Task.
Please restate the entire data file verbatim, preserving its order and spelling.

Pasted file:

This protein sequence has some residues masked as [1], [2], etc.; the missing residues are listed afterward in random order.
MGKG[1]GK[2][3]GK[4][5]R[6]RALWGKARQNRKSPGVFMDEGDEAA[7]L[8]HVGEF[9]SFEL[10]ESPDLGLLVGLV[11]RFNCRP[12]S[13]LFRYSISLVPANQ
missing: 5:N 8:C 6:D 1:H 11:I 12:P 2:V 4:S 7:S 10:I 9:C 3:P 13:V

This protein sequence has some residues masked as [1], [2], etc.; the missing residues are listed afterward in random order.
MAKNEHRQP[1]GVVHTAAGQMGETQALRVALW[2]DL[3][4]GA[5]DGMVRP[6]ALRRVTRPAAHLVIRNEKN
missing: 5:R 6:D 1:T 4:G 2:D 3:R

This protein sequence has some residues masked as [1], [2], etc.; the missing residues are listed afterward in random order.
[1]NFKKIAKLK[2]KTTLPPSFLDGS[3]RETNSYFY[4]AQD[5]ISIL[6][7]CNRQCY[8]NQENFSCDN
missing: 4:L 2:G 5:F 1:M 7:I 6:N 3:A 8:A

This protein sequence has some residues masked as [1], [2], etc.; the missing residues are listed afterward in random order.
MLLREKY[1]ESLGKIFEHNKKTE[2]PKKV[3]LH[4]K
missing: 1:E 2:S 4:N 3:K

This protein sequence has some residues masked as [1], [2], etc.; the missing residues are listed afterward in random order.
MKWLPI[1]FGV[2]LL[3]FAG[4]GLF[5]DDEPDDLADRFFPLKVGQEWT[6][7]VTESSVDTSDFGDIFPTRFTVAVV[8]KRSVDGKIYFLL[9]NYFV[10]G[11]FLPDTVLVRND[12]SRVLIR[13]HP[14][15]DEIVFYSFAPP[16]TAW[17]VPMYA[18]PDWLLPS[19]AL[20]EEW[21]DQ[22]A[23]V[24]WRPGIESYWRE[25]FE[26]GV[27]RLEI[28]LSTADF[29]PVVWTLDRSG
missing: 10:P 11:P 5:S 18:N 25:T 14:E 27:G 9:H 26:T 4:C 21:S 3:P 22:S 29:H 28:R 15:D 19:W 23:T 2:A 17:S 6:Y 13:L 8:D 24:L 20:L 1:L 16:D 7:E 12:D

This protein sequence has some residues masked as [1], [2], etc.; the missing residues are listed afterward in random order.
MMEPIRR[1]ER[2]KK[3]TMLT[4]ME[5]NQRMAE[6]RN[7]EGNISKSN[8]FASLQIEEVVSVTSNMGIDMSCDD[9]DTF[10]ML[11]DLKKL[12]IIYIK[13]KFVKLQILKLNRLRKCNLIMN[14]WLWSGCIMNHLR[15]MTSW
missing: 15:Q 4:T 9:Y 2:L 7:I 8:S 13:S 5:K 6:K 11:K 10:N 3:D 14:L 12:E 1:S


This protein sequence has some residues masked as [1], [2], etc.; the missing residues are listed afterward in random order.
MGKG[1]GK[2][3]GK[4][5]R[6]RALWGKARQNRKSPGVFMDEGDEAA[7]L[8]HVGEF[9]SFEL[10]ESPDLGLLVGLV[11]RFNCRP[12]S[13]LFRYSISLVPANQ
missing: 5:N 8:C 6:D 1:H 11:I 12:P 2:V 4:S 7:S 10:I 9:C 3:P 13:V

This protein sequence has some residues masked as [1], [2], etc.; the missing residues are listed afterward in random order.
MAKNEHRQP[1]GVVHTAAGQMGETQALRVALW[2]DL[3][4]GA[5]DGMVRP[6]ALRRVTRPAAHLVIRNEKN
missing: 5:R 6:D 1:T 4:G 2:D 3:R

This protein sequence has some residues masked as [1], [2], etc.; the missing residues are listed afterward in random order.
[1]NFKKIAKLK[2]KTTLPPSFLDGS[3]RETNSYFY[4]AQD[5]ISIL[6][7]CNRQCY[8]NQENFSCDN
missing: 4:L 2:G 5:F 1:M 7:I 6:N 3:A 8:A

This protein sequence has some residues masked as [1], [2], etc.; the missing residues are listed afterward in random order.
MLLREKY[1]ESLGKIFEHNKKTE[2]PKKV[3]LH[4]K
missing: 1:E 2:S 4:N 3:K

This protein sequence has some residues masked as [1], [2], etc.; the missing residues are listed afterward in random order.
MKWLPI[1]FGV[2]LL[3]FAG[4]GLF[5]DDEPDDLADRFFPLKVGQEWT[6][7]VTESSVDTSDFGDIFPTRFTVAVV[8]KRSVDGKIYFLL[9]NYFV[10]G[11]FLPDTVLVRND[12]SRVLIR[13]HP[14][15]DEIVFYSFAPP[16]TAW[17]VPMYA[18]PDWLLPS[19]AL[20]EEW[21]DQ[22]A[23]V[24]WRPGIESYWRE[25]FE[26]GV[27]RLEI[28]LSTADF[29]PVVWTLDRSG
missing: 10:P 11:P 5:S 18:N 25:T 14:E 27:G 9:H 26:T 4:C 21:S 3:P 22:S 29:H 28:R 15:D 19:W 23:T 2:A 17:S 6:Y 13:L 8:D 24:L 20:L 1:L 16:D 7:E 12:D

This protein sequence has some residues masked as [1], [2], etc.; the missing residues are listed afterward in random order.
MMEPIRR[1]ER[2]KK[3]TMLT[4]ME[5]NQRMAE[6]RN[7]EGNISKSN[8]FASLQIEEVVSVTSNMGIDMSCDD[9]DTF[10]ML[11]DLKKL[12]IIYIK[13]KFVKLQILKLNRLRKCNLIMN[14]WLWSGCIMNHLR[15]MTSW
missing: 15:Q 4:T 9:Y 2:L 7:I 8:S 13:S 5:K 6:K 11:K 10:N 3:D 14:L 12:E 1:S